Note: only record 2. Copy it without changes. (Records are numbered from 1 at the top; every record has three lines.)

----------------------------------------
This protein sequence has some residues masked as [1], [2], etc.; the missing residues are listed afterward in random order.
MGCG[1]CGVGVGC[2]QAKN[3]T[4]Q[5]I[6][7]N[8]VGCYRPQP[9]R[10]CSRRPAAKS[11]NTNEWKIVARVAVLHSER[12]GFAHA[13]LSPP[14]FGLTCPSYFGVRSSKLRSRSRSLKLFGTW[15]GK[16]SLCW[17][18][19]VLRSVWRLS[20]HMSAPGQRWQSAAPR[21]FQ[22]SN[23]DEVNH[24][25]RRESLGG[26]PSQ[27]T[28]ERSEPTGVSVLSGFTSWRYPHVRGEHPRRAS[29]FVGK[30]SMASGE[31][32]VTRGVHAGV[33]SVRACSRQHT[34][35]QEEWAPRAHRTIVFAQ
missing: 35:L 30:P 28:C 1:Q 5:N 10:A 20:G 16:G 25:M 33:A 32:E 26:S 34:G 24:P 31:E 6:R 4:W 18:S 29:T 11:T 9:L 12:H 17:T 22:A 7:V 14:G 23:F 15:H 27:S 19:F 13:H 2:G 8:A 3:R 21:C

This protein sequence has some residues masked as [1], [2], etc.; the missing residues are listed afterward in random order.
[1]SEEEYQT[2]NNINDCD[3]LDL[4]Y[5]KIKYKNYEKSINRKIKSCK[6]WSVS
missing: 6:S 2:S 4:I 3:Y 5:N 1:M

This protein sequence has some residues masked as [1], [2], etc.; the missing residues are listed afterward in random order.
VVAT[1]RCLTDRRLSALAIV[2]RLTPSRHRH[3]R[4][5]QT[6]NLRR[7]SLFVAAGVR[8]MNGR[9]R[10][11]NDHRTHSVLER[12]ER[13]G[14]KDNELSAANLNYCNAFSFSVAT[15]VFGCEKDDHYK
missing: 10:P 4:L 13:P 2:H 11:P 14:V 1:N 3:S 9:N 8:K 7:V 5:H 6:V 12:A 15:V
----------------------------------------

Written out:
This protein sequence has some residues masked as [1], [2], etc.; the missing residues are listed afterward in random order.
[1]SEEEYQT[2]NNINDCD[3]LDL[4]Y[5]KIKYKNYEKSINRKIKSCK[6]WSVS
missing: 6:S 2:S 4:I 3:Y 5:N 1:M